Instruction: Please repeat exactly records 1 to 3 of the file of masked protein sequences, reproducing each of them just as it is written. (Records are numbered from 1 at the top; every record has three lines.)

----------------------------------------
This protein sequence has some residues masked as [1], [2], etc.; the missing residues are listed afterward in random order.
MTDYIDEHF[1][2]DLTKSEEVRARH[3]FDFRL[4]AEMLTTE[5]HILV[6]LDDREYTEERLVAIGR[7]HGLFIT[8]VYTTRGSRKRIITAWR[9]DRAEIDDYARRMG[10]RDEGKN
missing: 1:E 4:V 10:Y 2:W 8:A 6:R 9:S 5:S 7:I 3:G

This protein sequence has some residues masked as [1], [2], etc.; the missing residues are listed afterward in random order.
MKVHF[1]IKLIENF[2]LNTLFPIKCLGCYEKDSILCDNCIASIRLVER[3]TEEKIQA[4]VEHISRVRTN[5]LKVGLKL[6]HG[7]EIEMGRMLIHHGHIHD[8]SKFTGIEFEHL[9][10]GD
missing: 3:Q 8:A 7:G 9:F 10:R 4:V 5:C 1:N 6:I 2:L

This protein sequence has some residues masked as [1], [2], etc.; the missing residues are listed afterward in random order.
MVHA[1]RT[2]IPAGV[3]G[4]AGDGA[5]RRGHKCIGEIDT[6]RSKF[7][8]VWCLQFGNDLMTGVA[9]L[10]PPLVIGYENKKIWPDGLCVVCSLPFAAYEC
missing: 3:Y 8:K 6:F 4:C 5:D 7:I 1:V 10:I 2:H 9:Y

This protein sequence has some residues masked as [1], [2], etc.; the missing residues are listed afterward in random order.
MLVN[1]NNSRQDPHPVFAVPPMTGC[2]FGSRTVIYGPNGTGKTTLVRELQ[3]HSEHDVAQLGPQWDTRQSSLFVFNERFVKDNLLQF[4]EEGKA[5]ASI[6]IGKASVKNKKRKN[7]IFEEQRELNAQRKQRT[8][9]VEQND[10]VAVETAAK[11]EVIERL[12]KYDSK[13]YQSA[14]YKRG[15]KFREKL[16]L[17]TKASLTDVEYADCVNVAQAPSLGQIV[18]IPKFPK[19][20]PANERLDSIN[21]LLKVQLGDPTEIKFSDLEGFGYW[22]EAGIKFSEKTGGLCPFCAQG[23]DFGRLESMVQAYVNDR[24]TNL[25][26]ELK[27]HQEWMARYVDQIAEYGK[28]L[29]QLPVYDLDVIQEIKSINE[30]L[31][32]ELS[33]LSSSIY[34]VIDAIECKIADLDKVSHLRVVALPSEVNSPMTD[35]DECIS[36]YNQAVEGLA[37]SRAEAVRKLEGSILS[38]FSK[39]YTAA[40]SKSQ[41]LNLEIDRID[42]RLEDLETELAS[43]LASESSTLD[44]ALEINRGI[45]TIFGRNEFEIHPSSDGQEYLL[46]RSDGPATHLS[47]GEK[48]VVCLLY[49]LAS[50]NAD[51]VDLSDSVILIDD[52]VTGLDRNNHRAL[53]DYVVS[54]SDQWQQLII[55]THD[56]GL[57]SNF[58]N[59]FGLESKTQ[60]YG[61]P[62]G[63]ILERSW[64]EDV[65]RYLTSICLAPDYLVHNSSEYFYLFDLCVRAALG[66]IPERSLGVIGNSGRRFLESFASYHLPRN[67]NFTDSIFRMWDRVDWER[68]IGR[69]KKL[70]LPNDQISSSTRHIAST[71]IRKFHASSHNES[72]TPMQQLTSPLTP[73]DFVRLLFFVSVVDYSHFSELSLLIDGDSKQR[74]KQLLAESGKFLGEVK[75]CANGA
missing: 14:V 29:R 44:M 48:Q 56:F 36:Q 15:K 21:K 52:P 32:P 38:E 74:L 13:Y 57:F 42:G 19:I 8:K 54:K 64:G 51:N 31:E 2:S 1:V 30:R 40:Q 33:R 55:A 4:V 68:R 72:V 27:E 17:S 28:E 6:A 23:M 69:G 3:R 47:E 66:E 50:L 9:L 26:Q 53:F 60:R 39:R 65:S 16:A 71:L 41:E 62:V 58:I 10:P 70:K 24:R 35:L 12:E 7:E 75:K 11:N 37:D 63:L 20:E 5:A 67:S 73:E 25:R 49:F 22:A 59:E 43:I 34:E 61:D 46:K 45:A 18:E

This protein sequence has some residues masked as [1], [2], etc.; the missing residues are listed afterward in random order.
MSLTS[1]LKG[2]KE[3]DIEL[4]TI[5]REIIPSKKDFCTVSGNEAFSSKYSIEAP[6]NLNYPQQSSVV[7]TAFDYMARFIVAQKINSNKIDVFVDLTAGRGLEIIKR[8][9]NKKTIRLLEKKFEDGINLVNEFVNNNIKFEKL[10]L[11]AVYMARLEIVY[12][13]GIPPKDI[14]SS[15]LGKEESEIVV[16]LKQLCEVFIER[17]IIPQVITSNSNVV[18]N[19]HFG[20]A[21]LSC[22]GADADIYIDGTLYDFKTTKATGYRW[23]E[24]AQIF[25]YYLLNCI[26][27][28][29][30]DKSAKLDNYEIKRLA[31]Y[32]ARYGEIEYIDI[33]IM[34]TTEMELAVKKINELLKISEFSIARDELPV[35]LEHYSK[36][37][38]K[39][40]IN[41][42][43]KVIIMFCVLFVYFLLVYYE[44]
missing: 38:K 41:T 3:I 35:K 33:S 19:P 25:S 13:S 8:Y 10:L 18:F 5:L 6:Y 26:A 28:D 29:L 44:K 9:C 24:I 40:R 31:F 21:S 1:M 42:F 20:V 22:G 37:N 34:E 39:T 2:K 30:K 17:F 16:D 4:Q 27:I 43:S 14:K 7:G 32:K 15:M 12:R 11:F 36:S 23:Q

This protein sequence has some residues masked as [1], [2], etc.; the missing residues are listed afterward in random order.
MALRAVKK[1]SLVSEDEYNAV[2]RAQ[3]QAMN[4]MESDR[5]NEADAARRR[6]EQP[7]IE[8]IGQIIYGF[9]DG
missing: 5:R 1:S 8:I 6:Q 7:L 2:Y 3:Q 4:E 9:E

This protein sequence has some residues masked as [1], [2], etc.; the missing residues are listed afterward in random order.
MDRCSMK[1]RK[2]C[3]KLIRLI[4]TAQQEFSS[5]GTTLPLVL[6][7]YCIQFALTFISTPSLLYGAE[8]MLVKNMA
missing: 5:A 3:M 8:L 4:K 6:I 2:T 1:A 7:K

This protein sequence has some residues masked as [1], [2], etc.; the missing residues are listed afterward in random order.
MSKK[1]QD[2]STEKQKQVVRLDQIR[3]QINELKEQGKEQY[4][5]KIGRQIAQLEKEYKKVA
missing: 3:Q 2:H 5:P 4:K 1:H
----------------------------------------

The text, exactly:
This protein sequence has some residues masked as [1], [2], etc.; the missing residues are listed afterward in random order.
MTDYIDEHF[1][2]DLTKSEEVRARH[3]FDFRL[4]AEMLTTE[5]HILV[6]LDDREYTEERLVAIGR[7]HGLFIT[8]VYTTRGSRKRIITAWR[9]DRAEIDDYARRMG[10]RDEGKN
missing: 1:E 4:V 10:Y 2:W 8:A 6:R 9:S 5:S 7:I 3:G

This protein sequence has some residues masked as [1], [2], etc.; the missing residues are listed afterward in random order.
MKVHF[1]IKLIENF[2]LNTLFPIKCLGCYEKDSILCDNCIASIRLVER[3]TEEKIQA[4]VEHISRVRTN[5]LKVGLKL[6]HG[7]EIEMGRMLIHHGHIHD[8]SKFTGIEFEHL[9][10]GD
missing: 3:Q 8:A 7:G 9:F 10:R 4:V 5:C 1:N 6:I 2:L

This protein sequence has some residues masked as [1], [2], etc.; the missing residues are listed afterward in random order.
MVHA[1]RT[2]IPAGV[3]G[4]AGDGA[5]RRGHKCIGEIDT[6]RSKF[7][8]VWCLQFGNDLMTGVA[9]L[10]PPLVIGYENKKIWPDGLCVVCSLPFAAYEC
missing: 3:Y 8:K 6:F 4:C 5:D 7:I 1:V 10:I 2:H 9:Y